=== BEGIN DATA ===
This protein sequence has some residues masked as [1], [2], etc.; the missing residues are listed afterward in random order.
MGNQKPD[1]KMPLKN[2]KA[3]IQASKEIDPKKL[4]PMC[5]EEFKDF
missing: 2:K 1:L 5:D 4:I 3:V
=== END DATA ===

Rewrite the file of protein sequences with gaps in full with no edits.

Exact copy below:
This protein sequence has some residues masked as [1], [2], etc.; the missing residues are listed afterward in random order.
MGNQKPD[1]KMPLKN[2]KA[3]IQASKEIDPKKL[4]PMC[5]EEFKDF
missing: 2:K 1:L 5:D 4:I 3:V